Ernest Hemingway and Midnight in Paris

However, it is often the greatest writers who have unfortunately succumbed to a difficult past. Ernest Hemingway is known as one of the most profound writers of the 20th Century. He had his own personal opinion on socialising and nightlife, as he was also known to like a drink or two. In the film Midnight in Paris (directed by Woody Allen), the protagonist Gil who is an aspiring writer, finds himself travelling back to the 1920s every day at midnight, ending up at parties or bars, magically surrounded by the ‘real life’ artists and writers of that era. Subsequently, he meets and befriends the elite of Paris art and culture at the time, including Cole Porter, Ernest Hemingway, Gertrude Stein, Pablo Picasso and Salvador Dali. Ernest Hemingway is one of those writers to be there, always with a drink in his hand. His presence in the film creates a very surreal but serious tone. He was once known to have said “There is no night life in Spain. They stay up late but they get up late. That is not night life. That is delaying the day. Night life is when you get up with a hangover in the morning. Night life is when everybody says what the hell and you do not remember who paid the bill. Night life goes round and round and you look at the wall to make it stop. Night life comes out of a bottle and goes into a jar. If you think how much are the drinks it is not night life.’ I believe that this attitude is depicted within the film; the actor creates a very serious yet sarcastic tone to each scene he is present in, often owning the room, even though he does not say an awful lot. His character seems to be lost, he seems to be a man who does not interact much, but when he does speak, everyone listens, and what he does say has an impact on everyone who listens, mirroring his powerful works.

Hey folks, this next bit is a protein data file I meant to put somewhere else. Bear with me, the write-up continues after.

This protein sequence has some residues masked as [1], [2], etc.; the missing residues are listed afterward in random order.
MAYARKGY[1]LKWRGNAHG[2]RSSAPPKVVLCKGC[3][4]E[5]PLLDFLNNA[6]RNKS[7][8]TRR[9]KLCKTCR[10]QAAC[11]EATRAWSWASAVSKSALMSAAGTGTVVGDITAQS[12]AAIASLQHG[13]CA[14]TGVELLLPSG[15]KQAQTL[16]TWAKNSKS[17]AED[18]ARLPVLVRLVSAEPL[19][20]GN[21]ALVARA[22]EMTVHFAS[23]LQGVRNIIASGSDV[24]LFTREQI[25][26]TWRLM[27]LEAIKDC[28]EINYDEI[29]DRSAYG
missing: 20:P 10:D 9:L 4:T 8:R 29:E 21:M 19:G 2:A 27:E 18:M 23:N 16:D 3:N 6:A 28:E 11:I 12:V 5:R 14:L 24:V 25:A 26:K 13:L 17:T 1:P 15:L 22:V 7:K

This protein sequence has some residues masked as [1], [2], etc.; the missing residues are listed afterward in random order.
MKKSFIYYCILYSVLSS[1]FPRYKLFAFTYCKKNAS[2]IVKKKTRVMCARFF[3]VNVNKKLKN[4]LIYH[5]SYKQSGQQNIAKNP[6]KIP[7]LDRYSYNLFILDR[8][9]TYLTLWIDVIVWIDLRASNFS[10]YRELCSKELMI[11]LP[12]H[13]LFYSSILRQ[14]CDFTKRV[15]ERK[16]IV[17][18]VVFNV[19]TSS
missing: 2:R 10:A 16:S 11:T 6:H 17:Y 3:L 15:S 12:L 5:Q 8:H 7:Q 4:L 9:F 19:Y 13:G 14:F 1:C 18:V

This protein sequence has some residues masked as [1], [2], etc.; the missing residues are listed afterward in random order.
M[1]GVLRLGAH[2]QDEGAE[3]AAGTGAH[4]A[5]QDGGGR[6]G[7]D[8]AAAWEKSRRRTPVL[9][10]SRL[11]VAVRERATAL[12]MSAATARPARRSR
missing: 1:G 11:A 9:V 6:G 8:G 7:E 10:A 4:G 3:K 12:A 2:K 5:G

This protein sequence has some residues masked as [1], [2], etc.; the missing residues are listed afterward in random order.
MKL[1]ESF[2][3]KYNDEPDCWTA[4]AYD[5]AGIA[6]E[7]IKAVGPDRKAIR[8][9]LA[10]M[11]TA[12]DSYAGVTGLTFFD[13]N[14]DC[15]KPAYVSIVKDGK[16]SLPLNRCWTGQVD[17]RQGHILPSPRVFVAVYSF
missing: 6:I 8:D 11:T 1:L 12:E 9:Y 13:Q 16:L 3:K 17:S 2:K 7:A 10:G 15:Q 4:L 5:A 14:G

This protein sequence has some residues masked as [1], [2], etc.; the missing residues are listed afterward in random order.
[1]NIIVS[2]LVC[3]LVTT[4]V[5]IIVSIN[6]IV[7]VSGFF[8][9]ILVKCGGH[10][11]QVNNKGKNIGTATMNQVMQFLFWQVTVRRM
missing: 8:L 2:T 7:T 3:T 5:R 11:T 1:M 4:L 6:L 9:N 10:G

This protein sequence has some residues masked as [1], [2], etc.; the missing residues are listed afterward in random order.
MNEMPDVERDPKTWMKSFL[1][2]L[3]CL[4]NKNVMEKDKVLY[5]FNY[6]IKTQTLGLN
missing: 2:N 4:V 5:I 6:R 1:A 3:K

Hemingway Midnight in Paris

It is clear, that nightlife and art are linked, whether as a metaphor for escape, to set the scene or even where artists themselves gather, it is very significant. Looking at today’s present nightlife, it has also changed. The way we dance, talk and behave is extremely different to the 1920s. We presume that then, it was to escape, but are we still trying to ‘escape’ now?

Are we still shattered by the past that being in a fantasy world after midnight is so much more desirable?